Retinal Surgical Treatments
Retinal surgery may be indicated for certain conditions diagnosed by your retinal specialist. The most common type of retinal surgery is pars plana vitrectomy (PPV or vitrectomy). Vitrectomy surgery is microscopic, involves extremely technologically advanced surgical equipment, and is usually performed under local anesthesia with some sedation. You can expect mild redness and soreness after vitrectomy surgery, but recovery is usually well tolerated with minimal pain.
Diabetic Retinopathy Treatments
Diabetes causes blood vessel damage. Fine blood vessels in the eye are especially vulnerable to injury from lack of oxygen. The vessels in the eye are the key to metabolizing nutrients in the retina, which creates vision. The small blood vessels in the retina can become less water-tight, and the fluids inside the blood vessels may leak out, accumulating in the retina. This swelling and distortion of the retinal layers is called macular edema or Diabetic Macular Edema (DME). Diabetic Macular Edema and is the number one cause of diabetic vision loss.
Laser Eye Surgery
Lasers used for eye surgery have come a long way since their introduction just six decades ago. Today, many different types of lasers can be used safely on the eyes, and some can be used to address retinal conditions. Laser eye surgery, when appropriate, is a safe and comfortable treatment for many retinal conditions and it can be done in-office here at Louisiana Retina. There is usually little to no discomfort, and there is minimal downtime afterwards. It’s important to note that retina laser eye surgery is not vision correction surgery like LASIK, but rather laser treatment is used to treat and control conditions that could worsen your vision.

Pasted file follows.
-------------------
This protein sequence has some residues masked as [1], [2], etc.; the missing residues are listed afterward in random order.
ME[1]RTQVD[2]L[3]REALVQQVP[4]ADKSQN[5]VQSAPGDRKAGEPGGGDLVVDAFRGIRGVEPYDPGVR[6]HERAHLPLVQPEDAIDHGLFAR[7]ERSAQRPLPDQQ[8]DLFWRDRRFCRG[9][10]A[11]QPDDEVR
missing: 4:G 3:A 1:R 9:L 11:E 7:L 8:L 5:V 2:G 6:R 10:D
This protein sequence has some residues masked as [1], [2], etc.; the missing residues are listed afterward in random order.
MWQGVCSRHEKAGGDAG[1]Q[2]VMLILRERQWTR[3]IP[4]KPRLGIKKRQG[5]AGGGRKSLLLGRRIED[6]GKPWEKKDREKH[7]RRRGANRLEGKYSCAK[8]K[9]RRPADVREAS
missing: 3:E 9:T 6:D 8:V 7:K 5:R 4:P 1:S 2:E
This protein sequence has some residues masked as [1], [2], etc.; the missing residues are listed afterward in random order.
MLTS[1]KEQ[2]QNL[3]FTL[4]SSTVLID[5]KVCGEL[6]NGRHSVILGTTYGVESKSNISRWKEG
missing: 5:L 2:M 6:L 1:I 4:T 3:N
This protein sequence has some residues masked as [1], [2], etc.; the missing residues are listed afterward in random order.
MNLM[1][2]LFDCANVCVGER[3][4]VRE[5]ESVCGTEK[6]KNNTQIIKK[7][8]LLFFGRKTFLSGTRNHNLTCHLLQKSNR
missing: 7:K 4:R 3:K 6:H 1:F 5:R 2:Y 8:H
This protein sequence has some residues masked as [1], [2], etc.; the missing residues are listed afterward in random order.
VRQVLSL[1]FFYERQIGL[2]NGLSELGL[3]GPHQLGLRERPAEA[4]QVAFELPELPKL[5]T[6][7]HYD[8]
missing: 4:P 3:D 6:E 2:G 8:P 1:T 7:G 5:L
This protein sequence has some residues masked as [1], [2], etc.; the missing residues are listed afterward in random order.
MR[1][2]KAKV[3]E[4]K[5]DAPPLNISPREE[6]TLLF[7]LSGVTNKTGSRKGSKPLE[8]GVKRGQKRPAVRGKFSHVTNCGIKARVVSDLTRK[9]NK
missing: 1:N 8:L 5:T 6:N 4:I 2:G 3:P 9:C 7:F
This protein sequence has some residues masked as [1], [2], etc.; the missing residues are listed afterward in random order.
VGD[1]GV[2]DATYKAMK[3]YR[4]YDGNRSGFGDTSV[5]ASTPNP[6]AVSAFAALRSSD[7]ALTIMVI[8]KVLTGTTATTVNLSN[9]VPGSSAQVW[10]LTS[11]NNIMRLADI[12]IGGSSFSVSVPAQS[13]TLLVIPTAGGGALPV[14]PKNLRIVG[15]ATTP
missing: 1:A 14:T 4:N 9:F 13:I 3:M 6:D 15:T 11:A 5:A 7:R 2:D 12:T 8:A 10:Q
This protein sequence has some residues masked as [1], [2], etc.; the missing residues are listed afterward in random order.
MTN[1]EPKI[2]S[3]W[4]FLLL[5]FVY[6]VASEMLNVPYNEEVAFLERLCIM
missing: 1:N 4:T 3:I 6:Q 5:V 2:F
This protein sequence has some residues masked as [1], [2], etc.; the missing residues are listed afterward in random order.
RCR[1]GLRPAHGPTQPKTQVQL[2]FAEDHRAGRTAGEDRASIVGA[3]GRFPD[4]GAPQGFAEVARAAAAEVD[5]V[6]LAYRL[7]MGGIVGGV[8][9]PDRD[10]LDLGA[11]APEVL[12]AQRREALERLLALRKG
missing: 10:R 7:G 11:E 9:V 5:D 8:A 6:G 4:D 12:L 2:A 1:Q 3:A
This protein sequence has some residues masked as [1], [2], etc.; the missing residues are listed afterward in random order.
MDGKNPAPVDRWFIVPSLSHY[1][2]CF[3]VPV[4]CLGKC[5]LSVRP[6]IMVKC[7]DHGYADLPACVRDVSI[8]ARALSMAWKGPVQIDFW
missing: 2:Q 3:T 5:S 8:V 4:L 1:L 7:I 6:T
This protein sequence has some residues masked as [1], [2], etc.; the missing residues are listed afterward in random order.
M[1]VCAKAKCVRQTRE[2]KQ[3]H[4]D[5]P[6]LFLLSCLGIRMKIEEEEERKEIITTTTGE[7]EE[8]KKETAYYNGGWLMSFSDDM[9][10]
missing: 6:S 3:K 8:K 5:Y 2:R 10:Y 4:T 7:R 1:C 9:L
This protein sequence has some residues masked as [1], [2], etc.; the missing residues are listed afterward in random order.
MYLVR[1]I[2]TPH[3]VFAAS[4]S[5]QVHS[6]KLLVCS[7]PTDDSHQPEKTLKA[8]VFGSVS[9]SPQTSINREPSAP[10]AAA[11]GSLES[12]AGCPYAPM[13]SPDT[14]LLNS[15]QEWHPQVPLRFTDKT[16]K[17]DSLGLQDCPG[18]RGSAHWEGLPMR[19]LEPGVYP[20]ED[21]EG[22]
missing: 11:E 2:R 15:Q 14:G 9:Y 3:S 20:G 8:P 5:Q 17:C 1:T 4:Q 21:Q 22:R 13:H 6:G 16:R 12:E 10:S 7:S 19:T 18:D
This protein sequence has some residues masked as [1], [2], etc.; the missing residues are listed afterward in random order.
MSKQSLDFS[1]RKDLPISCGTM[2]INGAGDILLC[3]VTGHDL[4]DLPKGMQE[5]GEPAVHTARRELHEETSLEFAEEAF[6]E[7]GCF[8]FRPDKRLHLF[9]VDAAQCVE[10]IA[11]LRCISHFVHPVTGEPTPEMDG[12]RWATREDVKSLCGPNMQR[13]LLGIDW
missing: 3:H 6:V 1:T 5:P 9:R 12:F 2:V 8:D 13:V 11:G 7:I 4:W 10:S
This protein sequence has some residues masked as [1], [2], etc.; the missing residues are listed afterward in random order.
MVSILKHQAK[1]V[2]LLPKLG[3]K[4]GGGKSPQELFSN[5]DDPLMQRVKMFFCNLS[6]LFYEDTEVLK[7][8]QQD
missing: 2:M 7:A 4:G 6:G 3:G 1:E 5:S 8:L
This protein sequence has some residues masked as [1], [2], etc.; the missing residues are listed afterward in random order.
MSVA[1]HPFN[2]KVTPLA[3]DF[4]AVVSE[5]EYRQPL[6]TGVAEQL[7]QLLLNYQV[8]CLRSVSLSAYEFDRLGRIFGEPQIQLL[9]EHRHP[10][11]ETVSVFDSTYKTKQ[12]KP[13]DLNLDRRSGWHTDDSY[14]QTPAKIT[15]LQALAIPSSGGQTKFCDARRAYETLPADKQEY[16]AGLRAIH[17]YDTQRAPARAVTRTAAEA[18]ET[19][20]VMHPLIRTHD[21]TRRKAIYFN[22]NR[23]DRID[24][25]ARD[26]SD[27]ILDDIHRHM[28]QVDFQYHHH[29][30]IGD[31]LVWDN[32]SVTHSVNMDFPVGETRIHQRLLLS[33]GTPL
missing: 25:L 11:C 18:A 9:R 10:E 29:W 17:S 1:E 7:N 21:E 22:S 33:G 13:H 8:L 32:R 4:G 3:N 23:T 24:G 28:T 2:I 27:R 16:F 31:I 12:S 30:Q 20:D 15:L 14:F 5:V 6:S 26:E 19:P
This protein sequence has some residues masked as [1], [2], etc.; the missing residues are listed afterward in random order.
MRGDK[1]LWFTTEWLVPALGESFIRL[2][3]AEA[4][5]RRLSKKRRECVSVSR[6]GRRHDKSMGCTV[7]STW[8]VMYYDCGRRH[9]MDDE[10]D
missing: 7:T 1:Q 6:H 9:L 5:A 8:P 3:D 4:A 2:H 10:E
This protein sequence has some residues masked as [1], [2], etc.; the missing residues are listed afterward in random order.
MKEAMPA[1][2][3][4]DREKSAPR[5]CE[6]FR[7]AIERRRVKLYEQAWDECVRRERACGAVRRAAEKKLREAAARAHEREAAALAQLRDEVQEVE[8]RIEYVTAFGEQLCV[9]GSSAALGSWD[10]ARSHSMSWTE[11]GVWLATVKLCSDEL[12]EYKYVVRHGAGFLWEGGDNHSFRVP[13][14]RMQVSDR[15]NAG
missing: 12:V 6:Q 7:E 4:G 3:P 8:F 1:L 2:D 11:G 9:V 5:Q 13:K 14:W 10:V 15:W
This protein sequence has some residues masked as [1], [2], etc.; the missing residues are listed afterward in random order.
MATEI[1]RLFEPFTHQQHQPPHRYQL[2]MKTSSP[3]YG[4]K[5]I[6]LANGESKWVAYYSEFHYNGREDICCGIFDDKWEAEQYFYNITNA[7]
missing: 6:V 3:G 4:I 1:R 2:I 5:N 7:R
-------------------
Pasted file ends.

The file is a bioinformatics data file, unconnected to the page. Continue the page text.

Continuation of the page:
Many eye diseases can be treated with anti-VEGF or steroid Intravitreal Injections. These can include diabetic retinopathy, diabetic macular edema, retinal vein occlusions and age related macular degeneration. Intravitreal Injection is a quick and safe office procedure. Intravitreal injections can slow or even stop the damaging disease processes.
Floaters are very common especially as humans get older; most of us have experienced spots and shapes moving around within our field of vision. In most cases, they are temporary and not a sign of damage to the eye. While floaters are generally not a cause for concern, they may signal a more serious issue if they persist over an extended time or suddenly worsen. When floaters are large, prominent, or obstructive, they should be examined and treated by an eye specialist.